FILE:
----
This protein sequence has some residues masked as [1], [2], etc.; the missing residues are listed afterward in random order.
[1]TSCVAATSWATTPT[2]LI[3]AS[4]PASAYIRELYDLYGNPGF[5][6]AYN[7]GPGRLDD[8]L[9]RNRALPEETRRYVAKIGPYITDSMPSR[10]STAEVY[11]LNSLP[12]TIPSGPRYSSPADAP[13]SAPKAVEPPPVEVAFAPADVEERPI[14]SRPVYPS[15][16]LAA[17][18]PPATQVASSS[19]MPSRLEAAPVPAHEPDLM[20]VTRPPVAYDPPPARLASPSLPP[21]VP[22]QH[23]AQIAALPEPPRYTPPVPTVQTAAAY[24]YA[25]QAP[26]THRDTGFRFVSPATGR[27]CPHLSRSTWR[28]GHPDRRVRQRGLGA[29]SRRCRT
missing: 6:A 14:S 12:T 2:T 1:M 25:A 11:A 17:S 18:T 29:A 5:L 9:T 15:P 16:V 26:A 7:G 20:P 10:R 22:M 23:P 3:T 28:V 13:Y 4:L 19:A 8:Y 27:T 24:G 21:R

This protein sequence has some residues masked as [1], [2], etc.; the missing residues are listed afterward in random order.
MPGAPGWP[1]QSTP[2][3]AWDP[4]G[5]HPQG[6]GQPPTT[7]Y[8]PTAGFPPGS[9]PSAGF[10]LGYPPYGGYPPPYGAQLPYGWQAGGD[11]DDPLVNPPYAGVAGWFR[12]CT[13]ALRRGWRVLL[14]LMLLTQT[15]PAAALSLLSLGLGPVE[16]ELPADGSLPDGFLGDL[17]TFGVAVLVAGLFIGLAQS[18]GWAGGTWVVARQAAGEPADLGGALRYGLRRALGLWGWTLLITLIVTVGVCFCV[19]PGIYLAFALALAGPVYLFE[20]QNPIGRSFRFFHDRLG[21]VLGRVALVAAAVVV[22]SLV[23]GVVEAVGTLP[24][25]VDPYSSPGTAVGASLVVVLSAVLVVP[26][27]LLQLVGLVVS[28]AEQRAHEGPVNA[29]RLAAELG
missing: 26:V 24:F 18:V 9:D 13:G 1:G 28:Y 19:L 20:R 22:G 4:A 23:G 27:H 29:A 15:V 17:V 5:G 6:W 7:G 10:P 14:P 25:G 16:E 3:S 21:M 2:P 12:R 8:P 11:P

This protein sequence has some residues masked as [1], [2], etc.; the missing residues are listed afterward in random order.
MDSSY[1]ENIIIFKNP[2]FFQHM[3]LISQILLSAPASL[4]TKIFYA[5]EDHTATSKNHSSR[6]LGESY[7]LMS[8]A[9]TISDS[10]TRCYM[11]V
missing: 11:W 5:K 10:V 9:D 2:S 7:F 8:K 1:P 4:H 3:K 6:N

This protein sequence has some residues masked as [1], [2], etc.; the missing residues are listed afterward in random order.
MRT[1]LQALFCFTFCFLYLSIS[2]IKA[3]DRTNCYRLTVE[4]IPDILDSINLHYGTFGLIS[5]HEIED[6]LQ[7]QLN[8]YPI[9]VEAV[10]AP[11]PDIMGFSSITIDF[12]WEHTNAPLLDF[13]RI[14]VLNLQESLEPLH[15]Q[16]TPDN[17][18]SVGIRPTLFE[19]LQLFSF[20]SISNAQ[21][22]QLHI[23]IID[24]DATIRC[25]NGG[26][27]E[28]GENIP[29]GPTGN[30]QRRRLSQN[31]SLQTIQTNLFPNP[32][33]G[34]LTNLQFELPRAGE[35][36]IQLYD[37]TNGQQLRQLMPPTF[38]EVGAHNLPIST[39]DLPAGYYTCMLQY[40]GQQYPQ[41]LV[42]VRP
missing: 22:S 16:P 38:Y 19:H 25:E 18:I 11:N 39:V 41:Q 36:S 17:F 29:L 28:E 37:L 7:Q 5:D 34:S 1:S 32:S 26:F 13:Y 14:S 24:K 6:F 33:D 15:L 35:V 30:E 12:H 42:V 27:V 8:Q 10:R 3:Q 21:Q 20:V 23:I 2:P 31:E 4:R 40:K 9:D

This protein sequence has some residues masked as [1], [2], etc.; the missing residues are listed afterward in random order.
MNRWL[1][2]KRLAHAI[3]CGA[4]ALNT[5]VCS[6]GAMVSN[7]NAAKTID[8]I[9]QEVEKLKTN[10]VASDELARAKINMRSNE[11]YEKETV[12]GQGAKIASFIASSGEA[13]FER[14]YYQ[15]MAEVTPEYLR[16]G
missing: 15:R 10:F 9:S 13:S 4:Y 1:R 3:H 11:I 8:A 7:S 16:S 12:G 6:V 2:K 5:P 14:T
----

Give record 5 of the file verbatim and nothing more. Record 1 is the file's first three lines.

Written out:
This protein sequence has some residues masked as [1], [2], etc.; the missing residues are listed afterward in random order.
MNRWL[1][2]KRLAHAI[3]CGA[4]ALNT[5]VCS[6]GAMVSN[7]NAAKTID[8]I[9]QEVEKLKTN[10]VASDELARAKINMRSNE[11]YEKETV[12]GQGAKIASFIASSGEA[13]FER[14]YYQ[15]MAEVTPEYLR[16]G
missing: 15:R 10:F 9:S 13:S 4:Y 1:R 3:H 11:I 8:A 7:S 16:S 12:G 6:V 2:K 5:P 14:T